Sunday, August 13, 2006

Book Review: Irving Karchmar’s Master of the Jinn

He who knows himself knows God – is one of the greatest secrets of mankind. This knowing refers to self realization. The self-realization along with the path of Love and the infinite mercy of God is the central theme of the novel – ‘Master of the Jinn’ by Irving Karchmar.

For those readers who love mysticism - the hidden meanings and mystic wisdoms in the book are perhaps the best attraction. The journey is triggered when the Sufi Master is visited by an Israeli Professor of archeology and an Israeli intelligence officer, Captain Simach. The Captain had several mysterious incidents and visions, which may point the way to the legendary ring of King Solomon – the greatest treasure of the ancient world. In a quest to salvage the immensely mysterious treasure, seven people start their journey into the unknown territory of the desert.

Soon they arrive at a lost city where the mystery of Solomon’s ring is revealed. The journey from the beginning to the end and everything in between has deep allegorical significance. At the end of the journey, it reveals not only the fate of the Jinn, but also some greater truths. And I felt that to realize the inner meanings, the book deserve more than one reading. No doubt readers will find the book spellbinding.

Often among the conversations between the characters, readers can find treasures of timeless wisdom that can at once penetrate a reader directly to the heart. One of such is, “The less you are burdened by possessions, the lighter will be the anchor of your self-indulgent nafs (false ego)” - one of the central teachings of Sufis. Likewise, Karchmar quotes verses from the Islamic Holy Book Koran, Jewish wisdom and beautiful mystic Persian poetry that contains deep spiritual reflection.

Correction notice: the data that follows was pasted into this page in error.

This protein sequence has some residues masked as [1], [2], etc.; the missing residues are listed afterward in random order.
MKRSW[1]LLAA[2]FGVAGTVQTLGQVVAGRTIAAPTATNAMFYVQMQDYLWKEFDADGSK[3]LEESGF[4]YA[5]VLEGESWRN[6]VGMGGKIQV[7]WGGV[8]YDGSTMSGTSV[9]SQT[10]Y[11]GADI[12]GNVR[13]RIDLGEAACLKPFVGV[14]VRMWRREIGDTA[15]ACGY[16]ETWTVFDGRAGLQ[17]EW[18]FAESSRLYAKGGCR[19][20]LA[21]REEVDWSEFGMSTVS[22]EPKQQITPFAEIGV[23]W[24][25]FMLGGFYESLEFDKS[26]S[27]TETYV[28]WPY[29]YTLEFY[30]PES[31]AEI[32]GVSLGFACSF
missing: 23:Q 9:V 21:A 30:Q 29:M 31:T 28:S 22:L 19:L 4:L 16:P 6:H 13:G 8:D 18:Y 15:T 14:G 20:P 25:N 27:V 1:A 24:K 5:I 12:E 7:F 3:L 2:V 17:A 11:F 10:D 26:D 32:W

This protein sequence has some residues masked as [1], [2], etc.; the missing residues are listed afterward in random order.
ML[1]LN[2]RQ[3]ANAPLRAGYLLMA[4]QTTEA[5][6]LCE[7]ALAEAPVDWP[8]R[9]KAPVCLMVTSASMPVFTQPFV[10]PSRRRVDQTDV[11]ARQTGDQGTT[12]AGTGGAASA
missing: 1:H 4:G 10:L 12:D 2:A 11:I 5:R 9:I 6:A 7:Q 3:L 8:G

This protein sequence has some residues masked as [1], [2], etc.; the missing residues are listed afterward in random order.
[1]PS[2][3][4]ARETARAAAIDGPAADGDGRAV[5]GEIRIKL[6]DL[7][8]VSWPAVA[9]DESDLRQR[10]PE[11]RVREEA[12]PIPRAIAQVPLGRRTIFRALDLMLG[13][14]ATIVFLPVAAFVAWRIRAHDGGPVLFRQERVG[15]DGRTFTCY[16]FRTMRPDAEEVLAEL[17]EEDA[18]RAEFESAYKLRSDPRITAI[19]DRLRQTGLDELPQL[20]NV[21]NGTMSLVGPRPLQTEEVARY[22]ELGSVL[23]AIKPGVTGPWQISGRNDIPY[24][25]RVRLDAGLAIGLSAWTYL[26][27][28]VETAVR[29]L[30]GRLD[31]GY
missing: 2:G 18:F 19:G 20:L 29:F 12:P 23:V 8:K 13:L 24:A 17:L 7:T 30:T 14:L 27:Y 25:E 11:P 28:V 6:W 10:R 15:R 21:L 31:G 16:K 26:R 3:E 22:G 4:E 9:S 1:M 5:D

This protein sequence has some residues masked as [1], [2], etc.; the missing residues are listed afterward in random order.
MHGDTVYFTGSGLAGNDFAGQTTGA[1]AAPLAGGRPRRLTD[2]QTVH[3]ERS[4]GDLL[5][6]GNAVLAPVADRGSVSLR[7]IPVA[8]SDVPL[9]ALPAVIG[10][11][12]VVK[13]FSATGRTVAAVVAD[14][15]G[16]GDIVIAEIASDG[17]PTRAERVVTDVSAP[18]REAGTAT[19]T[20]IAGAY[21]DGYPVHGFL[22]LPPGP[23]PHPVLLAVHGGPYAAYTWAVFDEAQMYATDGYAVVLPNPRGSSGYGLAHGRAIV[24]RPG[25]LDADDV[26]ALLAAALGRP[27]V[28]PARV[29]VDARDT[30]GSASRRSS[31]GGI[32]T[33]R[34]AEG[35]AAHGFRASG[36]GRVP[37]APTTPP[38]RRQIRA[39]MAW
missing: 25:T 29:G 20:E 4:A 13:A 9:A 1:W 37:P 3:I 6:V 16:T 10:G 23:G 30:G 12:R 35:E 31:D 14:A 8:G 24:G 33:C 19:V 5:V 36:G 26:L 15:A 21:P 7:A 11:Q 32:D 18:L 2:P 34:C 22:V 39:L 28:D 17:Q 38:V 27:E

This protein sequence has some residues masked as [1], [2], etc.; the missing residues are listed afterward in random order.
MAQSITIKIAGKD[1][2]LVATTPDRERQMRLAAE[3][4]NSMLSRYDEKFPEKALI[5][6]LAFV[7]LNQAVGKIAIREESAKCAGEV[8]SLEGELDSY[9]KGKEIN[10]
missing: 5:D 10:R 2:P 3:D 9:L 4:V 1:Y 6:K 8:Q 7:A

For someone who is not familiar with the mystical path, especially those of the Sufi mystics, the book gives a rare inside look at their community and how the interaction, love and harmony between the master and the students happen. Also, their inner practices, attitudes and the process of initiation, which are often veiled from the outside world, are interestingly revealed in the book. Karchmar, himself being a darvish of the Nimatullahi Sufi Order, has taken this wonderful opportunity through his eloquent description, not leaving out any of the finer details. The richness of the details shows the research behind the book and also the author’s mastery of the subject matter.

The message of Love and Harmony of the Mystic Path that transcends any religion, faith or boundaries can be summarized by quoting this text from the novel, spoken with the voice of the Master: “Know, O dervish, that love is the foundation and principle of the way to God, and that all states and stations are stages of Love, which is not destructible so long as the Way itself remains in existence.”
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  • The author also maintain a beautiful blog: Darvish.

My deep appreciation to Irving Karchmar, the author for giving me the opportunity to read this beautiful book and to review it.


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